Using AI tools for the reading-into-writing process
Peter Puxon, Jessica Brook and Ayanna Prevatt-Goldstein from the UCL Academic Communication Centre worked with three students to reflect on writing an assignment with the assistance of AI tools.
19 October 2023
Writing is still a primary way we assess learning at UCL. However, writing is also a way of developing understanding and expertise in a subject area: we write to learn, not just to demonstrate learning.
Use of generative AI for parts of the writing process has recently been deemed acceptable in some university policies, including at UCL, but how do students feel about using these tools? And how can students’ experiences help staff to talk to students about using AI tools appropriately for the writing process?
Only got two minutes? Jump straight to the project recommendations.
As part of a Changemakers Co-Creators AI project in summer 2023, we recruited three UCL students from different discipline areas (BSc Bioscience, BSc Linguistics, MSc International Planning) to explore what was gained and what was lost in the reading-into-writing process when using AI tools as reading and writing assistants.
We wanted to investigate:
- how useful AI tools were
- the impact of AI tools on the learning process
- students’ feelings about AI tools throughout
These findings and recommendations can support educators in discussing the appropriate use of AI in student written assignments, in the context of their discipline and learning objectives, alongside the toolkit on using generative AI in teaching and learning.
Students first described their usual reading-into-writing process (i.e. without use of AI tools) and reflected on what they find challenging and what they find enjoyable. We broke down the writing process into stages to give students a common vocabulary to describe their process.
- The writing process in three stages
- Reading, pre-writing and planning: reading; generating ideas, understanding the ideas of others, collecting information (note-taking, freewriting, brainstorming); organising and focusing ideas (mind mapping, clustering, listing, outline)
- Drafting and review: writing versions of a text focusing mainly on the development, organisation and elaboration of ideas
- Editing and proofreading: focusing attention on the surface-level features of the text
This not a linear process, and as we write we might go back and forth between these different stages.
(These stages are taken from a diagram in Curry, M.J. & Hewings, A. (2003). Approaches to teaching writing. In: Coffin, C., Curry, M.J., Goodman, S., Hewings, A., Lillis, T.M. & Swann, J. (eds.) Teaching Academic Writing: A Toolkit for Higher Education. Routledge, pp. 19-44. See original diagram on p.34)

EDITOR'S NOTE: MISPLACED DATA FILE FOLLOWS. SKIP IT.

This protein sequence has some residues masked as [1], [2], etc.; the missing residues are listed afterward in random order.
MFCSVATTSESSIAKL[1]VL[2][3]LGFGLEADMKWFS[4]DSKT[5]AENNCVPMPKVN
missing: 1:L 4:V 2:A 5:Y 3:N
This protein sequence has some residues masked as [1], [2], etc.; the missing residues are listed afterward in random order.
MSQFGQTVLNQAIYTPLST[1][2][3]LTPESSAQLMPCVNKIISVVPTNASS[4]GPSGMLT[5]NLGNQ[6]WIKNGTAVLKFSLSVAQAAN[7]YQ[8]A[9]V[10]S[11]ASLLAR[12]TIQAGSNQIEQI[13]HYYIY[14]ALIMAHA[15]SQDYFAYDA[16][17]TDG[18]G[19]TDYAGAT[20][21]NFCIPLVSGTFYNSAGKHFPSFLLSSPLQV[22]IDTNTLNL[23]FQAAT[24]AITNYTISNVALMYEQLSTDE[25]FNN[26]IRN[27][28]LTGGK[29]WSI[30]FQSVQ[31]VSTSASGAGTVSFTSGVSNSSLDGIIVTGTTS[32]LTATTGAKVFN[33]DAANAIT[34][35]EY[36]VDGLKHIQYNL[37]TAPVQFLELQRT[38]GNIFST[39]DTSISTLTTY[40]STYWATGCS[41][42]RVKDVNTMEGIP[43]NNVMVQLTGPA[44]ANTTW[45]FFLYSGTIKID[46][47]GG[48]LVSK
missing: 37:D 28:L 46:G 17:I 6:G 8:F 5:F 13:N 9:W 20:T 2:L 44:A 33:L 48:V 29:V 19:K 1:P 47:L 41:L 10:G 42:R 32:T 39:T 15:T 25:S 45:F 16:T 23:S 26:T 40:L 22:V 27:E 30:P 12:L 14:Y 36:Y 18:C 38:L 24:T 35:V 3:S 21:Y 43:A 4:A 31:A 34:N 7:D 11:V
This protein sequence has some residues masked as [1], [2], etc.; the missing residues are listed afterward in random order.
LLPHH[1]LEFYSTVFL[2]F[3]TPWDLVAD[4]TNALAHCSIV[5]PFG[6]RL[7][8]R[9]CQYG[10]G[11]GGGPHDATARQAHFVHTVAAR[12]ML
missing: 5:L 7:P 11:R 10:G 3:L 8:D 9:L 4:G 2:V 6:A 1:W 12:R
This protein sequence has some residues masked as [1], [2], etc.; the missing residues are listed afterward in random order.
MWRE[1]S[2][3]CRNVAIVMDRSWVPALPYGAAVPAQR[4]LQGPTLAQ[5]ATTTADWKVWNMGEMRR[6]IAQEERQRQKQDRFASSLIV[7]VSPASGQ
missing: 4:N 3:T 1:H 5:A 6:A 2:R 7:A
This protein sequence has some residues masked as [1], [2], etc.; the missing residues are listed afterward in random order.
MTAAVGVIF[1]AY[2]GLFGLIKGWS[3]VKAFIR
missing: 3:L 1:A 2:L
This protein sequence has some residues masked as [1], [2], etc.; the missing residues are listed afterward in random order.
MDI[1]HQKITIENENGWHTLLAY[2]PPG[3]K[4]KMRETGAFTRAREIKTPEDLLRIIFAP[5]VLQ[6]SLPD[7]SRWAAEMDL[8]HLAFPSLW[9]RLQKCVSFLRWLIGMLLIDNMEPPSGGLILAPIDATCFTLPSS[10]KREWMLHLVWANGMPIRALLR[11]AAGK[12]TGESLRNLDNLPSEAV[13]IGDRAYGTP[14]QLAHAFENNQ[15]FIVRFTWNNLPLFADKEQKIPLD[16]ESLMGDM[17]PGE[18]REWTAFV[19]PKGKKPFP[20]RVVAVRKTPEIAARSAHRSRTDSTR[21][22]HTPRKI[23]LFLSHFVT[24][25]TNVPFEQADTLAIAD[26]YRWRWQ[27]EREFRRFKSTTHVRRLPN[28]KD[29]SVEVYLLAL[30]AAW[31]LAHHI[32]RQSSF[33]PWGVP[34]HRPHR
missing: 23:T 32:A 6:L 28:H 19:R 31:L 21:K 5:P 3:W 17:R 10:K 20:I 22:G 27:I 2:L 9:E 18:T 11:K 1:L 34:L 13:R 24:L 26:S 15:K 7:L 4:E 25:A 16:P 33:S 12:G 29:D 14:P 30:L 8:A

Students selected an assignment set by their programme, which they had not completed previously and for which the deadline had already passed. They reflected on the intended learning outcomes of the task, why they thought it had been set, and what they might hope to learn through completing the assignment.
Students chose from a range of free and paid-for AI tools (ChatPDF, Humata, SciSpace, ChatGPT, Quillbot, Jenni.ai, Writesonic, GrammarlyGo, Claude.ai) to assist in writing the assignment. They had three weeks to complete their assignments, recording their thoughts and reflections on the process in a daily diary.
On completing the assignments, the students were interviewed to find out how their non-AI and AI-assisted writing processes differed, what they felt they had gained and lost in using these tools and how they now felt about using AI tools. Some common themes and key recommendations for staff and students emerged from these discussions.
Annoying, ambivalent, disappointed
When asked to sum up their overall feelings towards using AI tools for the reading-into-writing process, the students chose annoying, ambivalent, and disappointed.
Fundamentally, they thought that these tools negatively affected their university learning process:
“AI won’t give you that depth that we require for a first. It won’t give you that knowledge that you require in your later degrees and professional life. The student might ask why am I at university? Do I really want to learn? (Student 1)[AI tools] don't understand the purpose of the assignment… which is not to write a perfect essay, but to learn and think independently. (Student 2)How do I use these tools without outsourcing the entire project to them? How do I use them effectively, while maintaining my own voice? Am I getting dumber whilst using them? (Student 3)
The students felt that reliance on AI tools led to superficial learning and missed learning opportunities. They reflected that tutors had set the various assignments in order to develop skills and deepen understanding, so bypassing these processes missed the point.
Time spent and distrust in the output
The students also found the process of selecting and familiarising themselves with the various tools time consuming, as was developing the skill of appropriate prompt writing. Although students recognized that the tools could save time, particularly in the early stages of the reading-into-writing process, these benefits were in part negated by a lack of trust in the tools' output.
Texts often had to be read in full to check AI output for accuracy as the tools could not 'understand' the texts in relation to the task set with sufficient depth and nuance. The students also felt that these tools could not represent a writer's argument or view accurately enough to be relied upon.
Prompting a new perspective
One student had a more positive view of AI tools in terms of the broader applications for university learning, including outside of assessment. The student felt cautiously optimistic about the possible role of AI in tailoring learning for individual students, improving engagement and accessibility for neurodiverse groups by disrupting traditional modes of instruction.
“There's potential to use it elsewhere, in terms of how I learn or to suggest different ways in which I can approach this task. I would be more keen on using it for those things than something which is strictly academic. (Student 3)